Unison, the country's largest trade union, insists the ruling by Mr Justice Blackburne 'may well have blown a hole in the Government's entire privatisation programme'.
Dave Prentis, the union's deputy general secretary, said all privatised public utilities including gas, electricity and British Telecom, could find themselves subject to many European directives which would not apply to private industries.
Friends of the Earth said last night that the judgment might help its campaign to clean up British coastlines by forcing water companies to make public information relating to sewage and the quality of bathing water. Liana Stupples, its water campaigner, said: 'When the water companies were privatised their information was privatised with them and we've been having a big battle with them to try and get information into the public domain.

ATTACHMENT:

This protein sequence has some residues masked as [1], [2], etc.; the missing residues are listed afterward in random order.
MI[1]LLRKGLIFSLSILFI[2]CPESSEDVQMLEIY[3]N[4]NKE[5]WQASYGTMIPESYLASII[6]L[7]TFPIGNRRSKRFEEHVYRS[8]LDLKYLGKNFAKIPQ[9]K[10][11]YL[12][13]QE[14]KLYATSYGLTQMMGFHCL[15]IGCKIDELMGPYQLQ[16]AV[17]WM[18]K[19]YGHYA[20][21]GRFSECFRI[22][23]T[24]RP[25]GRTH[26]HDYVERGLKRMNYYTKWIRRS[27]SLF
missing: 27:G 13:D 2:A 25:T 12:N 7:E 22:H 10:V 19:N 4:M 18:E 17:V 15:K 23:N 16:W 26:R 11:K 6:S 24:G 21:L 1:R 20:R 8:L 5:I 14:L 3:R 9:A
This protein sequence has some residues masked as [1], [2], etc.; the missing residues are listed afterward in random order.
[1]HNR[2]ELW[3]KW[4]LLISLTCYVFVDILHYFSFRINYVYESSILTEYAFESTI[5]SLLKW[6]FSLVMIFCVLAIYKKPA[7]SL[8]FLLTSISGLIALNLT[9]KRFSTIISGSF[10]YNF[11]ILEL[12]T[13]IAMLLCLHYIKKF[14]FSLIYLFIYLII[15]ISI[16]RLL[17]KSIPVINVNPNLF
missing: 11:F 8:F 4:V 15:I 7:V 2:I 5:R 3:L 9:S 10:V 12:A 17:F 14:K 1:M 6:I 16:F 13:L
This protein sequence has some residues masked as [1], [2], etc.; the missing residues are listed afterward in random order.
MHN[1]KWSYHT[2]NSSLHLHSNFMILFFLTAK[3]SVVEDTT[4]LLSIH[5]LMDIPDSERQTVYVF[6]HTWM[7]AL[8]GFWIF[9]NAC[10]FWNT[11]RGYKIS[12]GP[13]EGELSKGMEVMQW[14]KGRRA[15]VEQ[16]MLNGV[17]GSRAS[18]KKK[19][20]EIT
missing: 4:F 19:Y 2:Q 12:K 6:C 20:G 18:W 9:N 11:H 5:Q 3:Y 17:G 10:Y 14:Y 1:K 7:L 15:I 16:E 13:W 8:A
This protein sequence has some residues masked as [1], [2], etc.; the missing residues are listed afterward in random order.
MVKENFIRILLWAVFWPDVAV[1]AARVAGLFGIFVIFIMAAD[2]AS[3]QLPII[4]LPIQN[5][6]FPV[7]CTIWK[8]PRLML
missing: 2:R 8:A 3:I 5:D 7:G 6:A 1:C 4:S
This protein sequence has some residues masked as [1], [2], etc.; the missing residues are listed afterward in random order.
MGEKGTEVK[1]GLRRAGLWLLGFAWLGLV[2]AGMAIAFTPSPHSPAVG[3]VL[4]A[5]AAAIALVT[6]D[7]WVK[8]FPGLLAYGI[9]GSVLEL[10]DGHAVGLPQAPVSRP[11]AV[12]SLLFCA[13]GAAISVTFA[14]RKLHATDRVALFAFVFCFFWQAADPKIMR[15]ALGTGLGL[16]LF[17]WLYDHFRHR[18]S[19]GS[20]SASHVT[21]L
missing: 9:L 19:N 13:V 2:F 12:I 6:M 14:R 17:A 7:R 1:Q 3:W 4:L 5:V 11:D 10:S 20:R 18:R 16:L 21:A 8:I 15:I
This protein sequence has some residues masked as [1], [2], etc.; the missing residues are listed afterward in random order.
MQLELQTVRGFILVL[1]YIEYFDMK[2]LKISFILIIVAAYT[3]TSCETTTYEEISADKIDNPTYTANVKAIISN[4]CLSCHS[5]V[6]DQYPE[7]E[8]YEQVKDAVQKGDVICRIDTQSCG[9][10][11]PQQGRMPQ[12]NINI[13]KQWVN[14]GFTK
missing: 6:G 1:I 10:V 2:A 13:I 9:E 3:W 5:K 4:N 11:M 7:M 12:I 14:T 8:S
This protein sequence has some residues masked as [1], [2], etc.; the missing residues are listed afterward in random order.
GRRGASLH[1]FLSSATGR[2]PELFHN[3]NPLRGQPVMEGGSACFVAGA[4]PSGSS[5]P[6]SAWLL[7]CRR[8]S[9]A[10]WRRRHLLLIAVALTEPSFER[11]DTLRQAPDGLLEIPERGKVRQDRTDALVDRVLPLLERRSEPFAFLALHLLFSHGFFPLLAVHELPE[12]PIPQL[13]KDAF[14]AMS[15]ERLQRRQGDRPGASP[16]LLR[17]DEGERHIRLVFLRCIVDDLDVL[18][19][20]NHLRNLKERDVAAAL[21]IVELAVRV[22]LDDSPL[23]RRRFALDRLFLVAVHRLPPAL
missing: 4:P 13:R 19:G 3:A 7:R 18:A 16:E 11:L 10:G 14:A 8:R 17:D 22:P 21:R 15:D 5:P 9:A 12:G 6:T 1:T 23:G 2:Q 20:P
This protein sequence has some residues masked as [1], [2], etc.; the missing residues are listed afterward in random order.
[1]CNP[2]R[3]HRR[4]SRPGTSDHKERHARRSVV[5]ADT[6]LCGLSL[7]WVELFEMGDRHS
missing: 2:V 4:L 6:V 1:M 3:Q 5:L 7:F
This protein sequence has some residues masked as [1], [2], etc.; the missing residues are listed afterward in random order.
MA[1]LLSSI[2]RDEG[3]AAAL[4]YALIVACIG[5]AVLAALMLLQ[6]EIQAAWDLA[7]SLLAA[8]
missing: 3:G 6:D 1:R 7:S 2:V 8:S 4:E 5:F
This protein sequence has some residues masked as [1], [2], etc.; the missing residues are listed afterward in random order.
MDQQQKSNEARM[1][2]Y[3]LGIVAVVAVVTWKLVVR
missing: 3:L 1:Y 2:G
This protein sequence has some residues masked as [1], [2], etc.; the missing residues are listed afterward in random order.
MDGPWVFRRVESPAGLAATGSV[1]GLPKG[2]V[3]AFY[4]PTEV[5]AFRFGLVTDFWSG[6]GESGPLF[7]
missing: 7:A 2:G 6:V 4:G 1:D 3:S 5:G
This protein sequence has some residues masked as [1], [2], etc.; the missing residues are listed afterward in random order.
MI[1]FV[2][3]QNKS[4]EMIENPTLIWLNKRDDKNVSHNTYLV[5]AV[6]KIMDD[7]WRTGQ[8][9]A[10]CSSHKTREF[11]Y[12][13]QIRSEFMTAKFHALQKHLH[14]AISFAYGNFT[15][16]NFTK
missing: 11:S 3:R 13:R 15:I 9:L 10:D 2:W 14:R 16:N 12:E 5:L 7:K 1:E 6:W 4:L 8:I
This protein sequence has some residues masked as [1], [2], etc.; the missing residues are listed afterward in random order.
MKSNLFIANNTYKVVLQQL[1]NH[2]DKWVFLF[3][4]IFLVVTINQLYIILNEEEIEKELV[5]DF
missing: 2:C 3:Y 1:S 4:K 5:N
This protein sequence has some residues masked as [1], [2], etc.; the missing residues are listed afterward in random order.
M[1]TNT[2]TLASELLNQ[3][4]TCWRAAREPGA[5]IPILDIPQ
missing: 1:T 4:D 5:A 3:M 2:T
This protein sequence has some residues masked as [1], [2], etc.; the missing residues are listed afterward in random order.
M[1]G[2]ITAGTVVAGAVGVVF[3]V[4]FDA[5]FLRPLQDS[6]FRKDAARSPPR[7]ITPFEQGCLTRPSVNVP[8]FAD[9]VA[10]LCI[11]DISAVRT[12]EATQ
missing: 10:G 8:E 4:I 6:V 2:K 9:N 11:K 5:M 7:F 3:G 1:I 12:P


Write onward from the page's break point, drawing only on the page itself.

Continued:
Mr Justice Blackburne made the ruling while considering an attempt by Unison to save the jobs of 120 South West Water staff facing redundancy. The union lost its fight, but the judge's ruling that water companies remained 'emanations of the state' was described as 'sensational' by Unison officials.
Val Cooke, the union's legal officer, said directives on quality of services, environmental issues, health and safety and sex discrimination could now be directly enforceable against privatised bodies.
The judge ruled that South West Water was in law 'a state authority as against which a person may rely upon provisions of EU directives in domestic courts and tribunals. The question is not whether the body in question is under the control of the state, but whether the public service in question is under the control of the state.
'The legal form of the body is irrelevant. The fact that the body is a commercial concern is also irrelevant.
'It is also irrelevant that the body does not carry out any of the traditional functions of the state and is not an agent of the state. It is irrelevant too that the state does not possess day-to-day control over the activities of the body.'Reuse content